Then I started crying; I couldn't stop. The same way I cried on Sunday when they talked to us about the homeless and how it can happen to anyone, and how there are over 23, 000 homeless women and children in Los Angeles County alone.  Can you imagine what it’s like to have no place to rest, no privacy in going to the bathroom or shower ... no clean, safe, or soft place to lay one’s head. No place without bugs or flies, mosquitos or rats… no place to get dressed, to bathe, or to bring friends home for ice cream. No place to do homework. No place to have dinner or play Monopoly or take piano lessons. No dinner. God bless these poor lost little souls.

You can help by donating here: downtownwomenscenter.org or  myfriendsplace.org.

In light of Christmas it is a good idea to understand what the Prince of Peace stood for. He commanded us "to love your neighbor as yourself, to take care of the poor, to give your cloak to someone if he asks you — in Christ's words to take care of "the least among us" - the poor, the weak, frail, helpless, handicapped and those who seem different, the "outcasts."  I don't always succeed but I try to bless my enemies and love those who persecute me.

If we would all follow the law of love, the Golden Rule we'd have very few problems in the world.

Maybe some Christians don't realize that Christ is the root of the word Christianity because the vowel sounds are different. 

I believe in the actual healing power of the Truth, and have had many tangible healing 'miracles'. But according to quantum physics, miracles are just natural laws. 

Please donate to one of your favorite charities that benefit the poor.  Not only are there over 15,000 homeless children in Los Angeles, but many senior citizens across our rich nation don't have enough to pay their electric bills and have no heat. 

My favorite charities are Feed the Children, Imagine L.A., Union Rescue Mission and Candy Christmas' "Under the Bridge Mission" in Nashville, which you can read about in recent threads.

NEVER FIGHT ENEMIES, DISARM THEM WITH A SECRET TOOL

FIGHTING YOUR ENEMIES ONLY MAKES THEM STRONGER

Even in the midst of tragedy, there is a spiritual law of surrender: when you let go and accept whatever is happening in this very moment — when you stop worrying, stop stressing, start appreciating and start giving more than you receive — magic begins to happen in your life. No matter what is going on, there is always something to be grateful for. Sometimes you have to lose your life to save it. Sometimes you have to lose everything to gain what's really valuable.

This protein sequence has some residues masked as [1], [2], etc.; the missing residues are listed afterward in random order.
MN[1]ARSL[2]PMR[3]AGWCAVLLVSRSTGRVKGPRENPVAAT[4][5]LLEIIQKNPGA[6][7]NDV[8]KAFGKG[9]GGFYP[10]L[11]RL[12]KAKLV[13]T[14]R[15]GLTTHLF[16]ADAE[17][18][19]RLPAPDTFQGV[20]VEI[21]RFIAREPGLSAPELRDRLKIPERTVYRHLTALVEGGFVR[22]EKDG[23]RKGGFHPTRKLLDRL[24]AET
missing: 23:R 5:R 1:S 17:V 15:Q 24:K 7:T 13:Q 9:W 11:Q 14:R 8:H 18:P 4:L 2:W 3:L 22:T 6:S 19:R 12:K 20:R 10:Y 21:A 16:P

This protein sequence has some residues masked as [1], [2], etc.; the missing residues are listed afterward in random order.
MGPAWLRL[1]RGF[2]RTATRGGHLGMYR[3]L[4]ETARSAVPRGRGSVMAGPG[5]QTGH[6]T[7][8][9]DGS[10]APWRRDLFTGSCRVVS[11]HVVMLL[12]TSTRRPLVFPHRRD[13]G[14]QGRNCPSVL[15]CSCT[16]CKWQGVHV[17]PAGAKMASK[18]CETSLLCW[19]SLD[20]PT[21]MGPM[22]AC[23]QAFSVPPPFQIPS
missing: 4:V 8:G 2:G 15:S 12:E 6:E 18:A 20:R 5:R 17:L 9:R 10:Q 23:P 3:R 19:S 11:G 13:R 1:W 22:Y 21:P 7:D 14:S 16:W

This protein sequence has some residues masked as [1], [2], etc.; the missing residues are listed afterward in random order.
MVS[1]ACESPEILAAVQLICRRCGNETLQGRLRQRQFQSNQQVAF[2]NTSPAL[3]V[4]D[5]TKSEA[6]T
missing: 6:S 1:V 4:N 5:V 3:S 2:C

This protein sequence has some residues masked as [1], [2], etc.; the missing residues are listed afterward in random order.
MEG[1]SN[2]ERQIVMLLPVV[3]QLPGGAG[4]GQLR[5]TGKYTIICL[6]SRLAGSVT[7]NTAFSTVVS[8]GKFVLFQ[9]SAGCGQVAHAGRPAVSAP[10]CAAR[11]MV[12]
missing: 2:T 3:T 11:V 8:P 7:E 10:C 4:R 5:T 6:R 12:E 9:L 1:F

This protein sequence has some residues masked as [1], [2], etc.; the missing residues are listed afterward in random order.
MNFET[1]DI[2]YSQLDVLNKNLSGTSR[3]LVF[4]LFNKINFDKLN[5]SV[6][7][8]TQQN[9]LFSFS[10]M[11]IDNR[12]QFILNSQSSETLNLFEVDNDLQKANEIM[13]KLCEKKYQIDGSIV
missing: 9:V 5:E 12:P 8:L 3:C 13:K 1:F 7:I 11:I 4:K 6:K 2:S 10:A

It's a spiritual law: the more you give, the more you receive. Wayne Dyer, in his bestselling book You’ll See it When You Believe It, says that the magic of giving actually is a law in the universe and works like clockwork. Every single time he sent out 10% to charity of any income that came in, his income doubled, tripled and rose exponentially.

All sorts of wonderful things opened up when I started giving, tithing, caring about others and giving things away. In the debauched 80's, I even offered to drive a friend to the airport — an unheard of gesture in L.A. during that time. No one drove anyone to the airport; it was considered a huge imposition. But everytime I would give time or money, both time and money would expand. Soon, an abundance of riches flowed into my life.

This is how we can change the world. It will happen on a community level. The other day I heard a woman on the radio say that she was at Trader Joe's, and just as she was checking out, she realized she had forgotten her wallet. Instead of sending her away, the cashier offered to pay for her groceries — and when she gushed apologies, he refused to let her pay him back. It wasn't that much, she had only purchased a few items, but still — this kind of generosity in "paying it foward" could change the world. This is how we'll win over corporate greed.

What has always, always seemed wrong to me is excess consumerism. It has never seemed natural to have so many stores, so much pavement, so many products. The other day I was driving back from Palm Springs where I did a wonderful TV show and I wandered into an outlet mall. People were shopping mindlessly, staring at "things" and never looking at each other. It's so bizarre, this shopping mentality — as if "stuff" can really fill you up. We have been programmed to be shoppers, always searching for something material to fill us. But it never does.

We are snowballing toward chaos and excess for one purpose -- to force us to look within.

Finally.